Join Our List:

I'm Crystal Vaughn

a classically trained chef taking holistic plant-based nutrition on a grand adventure through North America. When I’m not creating in our traveling kitchen, you can usually find me on my yoga mat or a hiking trail.

Join Our List

for updates, recipes, & more


After three weeks on the road we made our way to Portland, Maine.  We decided to treat ourselves and rent an apartment for five nights.  


We spent time exploring the city, eating delicious food, checking out some local breweries, taking Hudson to the dog park and playing on dog friendly beaches. 


It was a nice little break from camp life but to be honest, by the end, I was ready to be back in our traveling home.  I guess our camper and rooftop tent are starting to really feel like home even if the ground beneath it is ever changing. 


It always surprises me how quickly I adapt to the life of a “gypsy” traveler.  More quickly than I adapt to being home after my travels (reintegration is so much harder). 


This is the first trip I have taken of its kind but definitely not the first time I’ve spent consecutive months traveling.  It is these times when my soul seems to soar.  I feel more like myself in my own body and I am just living. 


I know it isn’t easy to give up on the modern conveniences we are used to but there is something freeing about having everything you need (for a little while) traveling on your back or in your car. 

This wonderful world is at your fingertips.  It is there for you to explore.  I believe our time on this planet is a gift and I want to see as much of it as possible. 

This trip is exciting because I am exploring my own backyard… the USA and Canada; as opposed to hopping on a plane to see other countries and cultures. 

I am learning to appreciate the subtle differences in cultures and cuisines through the regions on the continent I grew up on. 

One thing I really missed while we were in Portland was feeling the rhythm of the day.  After only a couple days living inside I was starting to feel out of sync.


Now, lets talk a little about food….


If you don’t already know this, I love shopping at farmers markets!

It is a great way to eat seasonally and but the freshest produce possible.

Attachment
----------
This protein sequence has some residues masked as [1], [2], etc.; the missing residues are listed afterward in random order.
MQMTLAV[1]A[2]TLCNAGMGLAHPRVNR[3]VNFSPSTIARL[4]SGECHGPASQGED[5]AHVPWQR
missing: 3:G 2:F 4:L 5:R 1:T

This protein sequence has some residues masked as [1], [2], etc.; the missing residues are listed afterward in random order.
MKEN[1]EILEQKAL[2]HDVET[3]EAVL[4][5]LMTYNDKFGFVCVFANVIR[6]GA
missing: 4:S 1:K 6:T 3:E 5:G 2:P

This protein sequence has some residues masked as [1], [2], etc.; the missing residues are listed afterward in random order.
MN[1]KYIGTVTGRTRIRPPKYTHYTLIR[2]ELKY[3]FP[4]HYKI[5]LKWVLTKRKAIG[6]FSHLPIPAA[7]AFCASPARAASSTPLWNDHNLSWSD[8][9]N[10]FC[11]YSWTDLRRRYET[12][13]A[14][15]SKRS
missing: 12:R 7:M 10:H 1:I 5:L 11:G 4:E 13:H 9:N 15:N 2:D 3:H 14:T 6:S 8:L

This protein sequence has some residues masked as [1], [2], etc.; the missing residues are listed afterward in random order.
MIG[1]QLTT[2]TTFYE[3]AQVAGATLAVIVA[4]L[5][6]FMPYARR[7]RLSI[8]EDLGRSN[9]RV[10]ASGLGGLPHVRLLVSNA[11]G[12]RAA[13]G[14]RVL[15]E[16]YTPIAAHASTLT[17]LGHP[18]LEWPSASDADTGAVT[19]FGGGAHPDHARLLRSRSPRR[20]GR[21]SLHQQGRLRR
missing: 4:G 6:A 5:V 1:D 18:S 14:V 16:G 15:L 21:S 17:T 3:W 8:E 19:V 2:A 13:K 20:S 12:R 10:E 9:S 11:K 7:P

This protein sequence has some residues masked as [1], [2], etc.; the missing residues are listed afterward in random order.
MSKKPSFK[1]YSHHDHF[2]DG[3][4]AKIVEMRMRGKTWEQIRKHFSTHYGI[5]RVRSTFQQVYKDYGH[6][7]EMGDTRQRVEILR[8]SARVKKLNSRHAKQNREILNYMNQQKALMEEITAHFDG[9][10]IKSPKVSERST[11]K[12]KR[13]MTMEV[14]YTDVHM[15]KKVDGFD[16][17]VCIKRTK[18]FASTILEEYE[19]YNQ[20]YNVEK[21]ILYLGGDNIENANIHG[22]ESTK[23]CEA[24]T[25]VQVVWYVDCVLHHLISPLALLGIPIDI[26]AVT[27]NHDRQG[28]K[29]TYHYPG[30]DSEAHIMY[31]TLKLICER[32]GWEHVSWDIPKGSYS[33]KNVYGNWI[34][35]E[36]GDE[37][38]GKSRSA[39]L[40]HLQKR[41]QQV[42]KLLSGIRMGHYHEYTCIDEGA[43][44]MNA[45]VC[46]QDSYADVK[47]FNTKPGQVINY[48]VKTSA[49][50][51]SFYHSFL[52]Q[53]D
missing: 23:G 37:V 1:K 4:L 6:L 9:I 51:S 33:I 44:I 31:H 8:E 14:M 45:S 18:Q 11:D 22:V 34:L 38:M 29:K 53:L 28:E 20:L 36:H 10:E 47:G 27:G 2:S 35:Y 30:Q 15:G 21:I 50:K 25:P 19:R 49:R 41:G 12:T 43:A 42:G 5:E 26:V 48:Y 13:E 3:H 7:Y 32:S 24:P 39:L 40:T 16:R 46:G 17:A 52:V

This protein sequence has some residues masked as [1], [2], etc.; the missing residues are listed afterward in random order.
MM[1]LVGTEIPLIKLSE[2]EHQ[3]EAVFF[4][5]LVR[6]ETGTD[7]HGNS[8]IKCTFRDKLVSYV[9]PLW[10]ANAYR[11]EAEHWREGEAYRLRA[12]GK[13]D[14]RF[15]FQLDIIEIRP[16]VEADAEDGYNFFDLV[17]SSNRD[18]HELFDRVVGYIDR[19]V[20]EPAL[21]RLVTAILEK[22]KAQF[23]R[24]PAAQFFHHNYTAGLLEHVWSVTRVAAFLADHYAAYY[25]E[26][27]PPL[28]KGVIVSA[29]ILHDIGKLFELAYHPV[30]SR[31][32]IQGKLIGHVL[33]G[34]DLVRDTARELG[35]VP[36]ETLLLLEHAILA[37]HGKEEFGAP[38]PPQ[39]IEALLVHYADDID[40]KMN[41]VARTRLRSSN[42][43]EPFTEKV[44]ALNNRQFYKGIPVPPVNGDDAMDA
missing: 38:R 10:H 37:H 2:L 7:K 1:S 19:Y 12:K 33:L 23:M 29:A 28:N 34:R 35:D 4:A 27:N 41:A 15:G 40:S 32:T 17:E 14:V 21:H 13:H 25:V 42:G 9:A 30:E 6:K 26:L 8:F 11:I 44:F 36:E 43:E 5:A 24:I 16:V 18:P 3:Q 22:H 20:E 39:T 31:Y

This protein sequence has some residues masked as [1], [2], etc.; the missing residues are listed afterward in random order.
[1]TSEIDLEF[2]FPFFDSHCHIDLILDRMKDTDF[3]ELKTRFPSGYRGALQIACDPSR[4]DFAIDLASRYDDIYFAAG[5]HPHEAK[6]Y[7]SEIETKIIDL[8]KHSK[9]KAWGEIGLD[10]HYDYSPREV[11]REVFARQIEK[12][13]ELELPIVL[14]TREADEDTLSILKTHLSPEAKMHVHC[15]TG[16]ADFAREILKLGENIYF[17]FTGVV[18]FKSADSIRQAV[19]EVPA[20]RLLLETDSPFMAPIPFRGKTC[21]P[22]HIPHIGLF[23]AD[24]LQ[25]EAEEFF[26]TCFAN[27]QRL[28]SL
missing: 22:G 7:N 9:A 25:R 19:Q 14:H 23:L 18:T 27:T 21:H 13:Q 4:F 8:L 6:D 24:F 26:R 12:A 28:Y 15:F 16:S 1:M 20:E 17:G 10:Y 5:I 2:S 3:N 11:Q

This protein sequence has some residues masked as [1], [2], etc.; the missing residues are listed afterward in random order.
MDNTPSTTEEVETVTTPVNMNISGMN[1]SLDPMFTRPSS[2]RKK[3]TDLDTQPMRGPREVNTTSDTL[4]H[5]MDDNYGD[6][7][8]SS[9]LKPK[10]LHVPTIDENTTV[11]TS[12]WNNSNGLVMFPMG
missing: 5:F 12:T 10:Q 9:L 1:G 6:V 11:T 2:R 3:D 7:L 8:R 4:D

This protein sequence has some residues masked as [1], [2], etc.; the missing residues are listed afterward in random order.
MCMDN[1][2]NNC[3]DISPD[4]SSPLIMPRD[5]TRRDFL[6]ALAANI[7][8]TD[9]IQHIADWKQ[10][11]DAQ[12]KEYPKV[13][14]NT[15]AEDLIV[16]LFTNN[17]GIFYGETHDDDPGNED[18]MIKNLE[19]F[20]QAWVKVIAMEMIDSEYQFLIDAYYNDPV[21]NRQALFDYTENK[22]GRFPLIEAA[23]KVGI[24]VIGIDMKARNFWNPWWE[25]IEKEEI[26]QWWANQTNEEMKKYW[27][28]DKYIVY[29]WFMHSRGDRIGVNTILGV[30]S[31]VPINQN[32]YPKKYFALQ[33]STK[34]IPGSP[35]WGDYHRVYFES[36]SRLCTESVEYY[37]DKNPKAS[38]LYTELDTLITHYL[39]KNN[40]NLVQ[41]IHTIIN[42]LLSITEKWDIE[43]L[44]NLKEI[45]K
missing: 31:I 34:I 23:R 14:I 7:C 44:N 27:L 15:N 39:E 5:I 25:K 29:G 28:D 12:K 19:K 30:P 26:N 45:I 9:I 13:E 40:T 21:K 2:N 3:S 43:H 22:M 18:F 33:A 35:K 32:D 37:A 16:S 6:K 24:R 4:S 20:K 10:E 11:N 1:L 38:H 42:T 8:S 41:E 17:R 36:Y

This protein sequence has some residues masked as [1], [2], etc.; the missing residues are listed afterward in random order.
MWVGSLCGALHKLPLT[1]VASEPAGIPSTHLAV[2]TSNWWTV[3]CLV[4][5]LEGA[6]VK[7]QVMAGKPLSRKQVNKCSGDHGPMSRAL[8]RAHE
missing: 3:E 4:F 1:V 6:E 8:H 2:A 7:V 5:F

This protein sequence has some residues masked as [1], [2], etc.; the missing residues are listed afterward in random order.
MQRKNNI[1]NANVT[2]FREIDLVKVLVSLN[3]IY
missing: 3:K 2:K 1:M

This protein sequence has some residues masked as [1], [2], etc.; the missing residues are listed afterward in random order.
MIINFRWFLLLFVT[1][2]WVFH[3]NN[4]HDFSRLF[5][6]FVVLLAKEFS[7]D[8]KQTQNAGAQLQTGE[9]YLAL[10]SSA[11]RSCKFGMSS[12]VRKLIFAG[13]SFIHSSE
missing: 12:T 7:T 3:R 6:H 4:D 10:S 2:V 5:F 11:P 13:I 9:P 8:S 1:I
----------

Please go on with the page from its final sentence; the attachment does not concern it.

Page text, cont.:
I get a lot of my recipe inspiration from what I find at farmers markets and sometimes it isn’t even the produce...

This particular trip I found some chaga sourdough bread I was super excited to try! (Chaga is mushroom renowned for it’s medicinal properties)

It was delicious!  I made my favorite version of toast with it and was sad I didn’t buy more!

For the toast; it’s just a smear of tahini and a sprinkle of nutritional yeast.  It doesn’t sound like much but man, it is delicious!!  Hopefully, you liked this easy recipe and a glimpse of our super cute airbnb!

Love and light,


for recipes, updates,
& more
Jun 28, 2016


One of the luxuries of they type of trip we are on is leaving space to be spontaneous. 

We do schedule part of our journey but part we have left open.  We took full advantage of this when we were in New Hampshire and decided we had enough time to take a quick detour and visit Massachusetts. 


It wasn’t originally in our plans but neither Dallas nor I had ever been, so we found a campground at Salisbury Beach State Park and were on our way. 


Hudson wasn’t allowed on the beach but we were able to explore the riverside.


The winds had picked up and so we decided to explore some of the nearby cities.  We went through Cambridge, drove through Boston and spent a little time in Salem to see where the witch trials once were. 


Newburyport was only minutes away from our camp and had some of the cutest little New England streets I’ve seen.  They also had fun shops, good restaurants, friendly people and a great farmers market!


One morning, the wind had settle down for a couple hours so we decided to make brunch out of our farmers market finds. 


It was a special treat because Dallas planned and cooked a lot of it. 


I wish I had a recipe to share (as it was delicious) but we had a few tricky outdoor elements that just didn’t line up.